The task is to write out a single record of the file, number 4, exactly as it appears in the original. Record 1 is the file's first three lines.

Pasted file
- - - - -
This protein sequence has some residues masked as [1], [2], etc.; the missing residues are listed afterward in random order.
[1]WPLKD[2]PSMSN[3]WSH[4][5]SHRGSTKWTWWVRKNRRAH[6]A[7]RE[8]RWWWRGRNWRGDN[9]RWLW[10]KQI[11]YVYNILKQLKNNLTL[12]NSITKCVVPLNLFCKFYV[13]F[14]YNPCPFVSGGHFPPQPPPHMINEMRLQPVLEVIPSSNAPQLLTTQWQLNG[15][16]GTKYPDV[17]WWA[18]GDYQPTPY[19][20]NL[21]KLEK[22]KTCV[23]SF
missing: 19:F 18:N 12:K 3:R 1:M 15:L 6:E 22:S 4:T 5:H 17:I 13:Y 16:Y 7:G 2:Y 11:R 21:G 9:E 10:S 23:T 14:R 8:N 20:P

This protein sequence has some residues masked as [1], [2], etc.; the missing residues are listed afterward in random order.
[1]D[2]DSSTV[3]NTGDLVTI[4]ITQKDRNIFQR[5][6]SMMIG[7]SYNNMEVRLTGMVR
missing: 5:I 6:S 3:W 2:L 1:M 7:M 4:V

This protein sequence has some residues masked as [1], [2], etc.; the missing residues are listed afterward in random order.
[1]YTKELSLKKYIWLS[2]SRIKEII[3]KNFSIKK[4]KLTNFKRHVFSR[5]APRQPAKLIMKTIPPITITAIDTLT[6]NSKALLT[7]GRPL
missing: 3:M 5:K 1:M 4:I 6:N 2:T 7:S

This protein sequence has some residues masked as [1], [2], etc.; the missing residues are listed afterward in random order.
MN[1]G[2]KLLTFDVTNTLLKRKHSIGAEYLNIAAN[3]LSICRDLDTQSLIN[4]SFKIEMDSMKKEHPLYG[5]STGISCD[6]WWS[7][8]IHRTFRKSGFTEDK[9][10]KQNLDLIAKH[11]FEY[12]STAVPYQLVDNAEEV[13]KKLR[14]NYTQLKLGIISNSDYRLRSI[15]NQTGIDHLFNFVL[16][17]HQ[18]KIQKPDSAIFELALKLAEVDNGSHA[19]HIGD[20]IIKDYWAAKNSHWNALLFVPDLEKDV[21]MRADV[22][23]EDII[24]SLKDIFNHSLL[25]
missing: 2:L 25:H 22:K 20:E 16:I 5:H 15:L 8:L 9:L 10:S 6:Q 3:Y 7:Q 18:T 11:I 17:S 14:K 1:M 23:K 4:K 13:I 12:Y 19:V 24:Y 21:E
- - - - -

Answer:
This protein sequence has some residues masked as [1], [2], etc.; the missing residues are listed afterward in random order.
MN[1]G[2]KLLTFDVTNTLLKRKHSIGAEYLNIAAN[3]LSICRDLDTQSLIN[4]SFKIEMDSMKKEHPLYG[5]STGISCD[6]WWS[7][8]IHRTFRKSGFTEDK[9][10]KQNLDLIAKH[11]FEY[12]STAVPYQLVDNAEEV[13]KKLR[14]NYTQLKLGIISNSDYRLRSI[15]NQTGIDHLFNFVL[16][17]HQ[18]KIQKPDSAIFELALKLAEVDNGSHA[19]HIGD[20]IIKDYWAAKNSHWNALLFVPDLEKDV[21]MRADV[22][23]EDII[24]SLKDIFNHSLL[25]
missing: 2:L 25:H 22:K 20:E 16:I 5:H 15:L 8:L 9:L 10:S 6:Q 3:Y 7:Q 18:T 11:I 17:S 14:K 1:M 23:K 4:K 13:I 12:Y 19:V 24:Y 21:E